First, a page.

On June 21, 1948, 1,027 people from the Caribbean debarked the Empire Windrush in London. Many came to the U.K. to fill post-war labor shortages and forge a new life, the House of Lords Library states. The “Windrush generation” became shorthand for the those who relocated to the United Kingdom between 1948 and 1973, especially from Caribbean countries. In 2018, the government of the U.K. made Windrush Day (June 22) a holiday to commemorate the contributions of Windrush Generation and their descendants on national life.
William and Kate’s first conversation on Tuesday was with the Windrush Cymru Elders. The group was formed in 2017 through the Race Council Cymru to promote the understanding of ethnic minority elders' concerns and celebrate the contributions of the Windrush Generation and people of African descent in Wales. The Prince and Princess of Wales learned more about the lived experiences of the elders plus the larger generation’s lasting impact in Wales.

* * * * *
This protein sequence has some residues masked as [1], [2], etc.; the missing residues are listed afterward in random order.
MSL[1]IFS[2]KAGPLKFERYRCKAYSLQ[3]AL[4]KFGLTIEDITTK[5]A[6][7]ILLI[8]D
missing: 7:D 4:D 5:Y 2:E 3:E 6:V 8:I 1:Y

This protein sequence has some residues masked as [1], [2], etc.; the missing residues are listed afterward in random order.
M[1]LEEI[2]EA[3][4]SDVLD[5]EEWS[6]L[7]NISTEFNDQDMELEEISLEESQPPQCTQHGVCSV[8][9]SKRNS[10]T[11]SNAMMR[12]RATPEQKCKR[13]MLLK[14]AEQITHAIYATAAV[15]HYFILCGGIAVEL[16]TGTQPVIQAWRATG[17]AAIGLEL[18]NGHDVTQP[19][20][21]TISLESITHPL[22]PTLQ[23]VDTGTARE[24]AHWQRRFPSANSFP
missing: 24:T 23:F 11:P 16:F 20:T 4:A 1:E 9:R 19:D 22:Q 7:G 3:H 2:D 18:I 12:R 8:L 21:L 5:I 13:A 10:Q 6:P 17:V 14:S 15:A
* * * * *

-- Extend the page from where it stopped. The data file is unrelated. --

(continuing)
The couple moved to a chat with young people from the Ethnic Minority Youth Forum, a youth advisory group for Race Council Cymru. The forum is made up of young people ranging in age from 11 to 25 working to be a voice of change for youth from minority ethnic groups in Wales.
Prince William and Princess Kate also connected with young people from the Somali community, which comprises a large portion of Grangetown, Cardiff. The royals also got to know members of the Wales Somaliland Youth Links and Cardiff Bay Warriors FC soccer team, who spoke about ongoing community projects involving soccer and youth unemployment, plus forming friendships between young people in Cardiff and Somaliland.
As they left to head to Fitzalan High School, William and Kate were given small posies of flowers, some leeks (the traditional Welsh vegetable) — and a cake.
Prince William had an unexpected question for baker Zara Ali, from The Hideout cafe, as the couple accepted the treat.
“He asked if it was healthy,” Ali tells PEOPLE of the Victoria sponge cake, which was flavored with ginger, cardamon and raspberry. “I said healthy-ish. The fruit on the top is but everything else
is sugar and carbs!”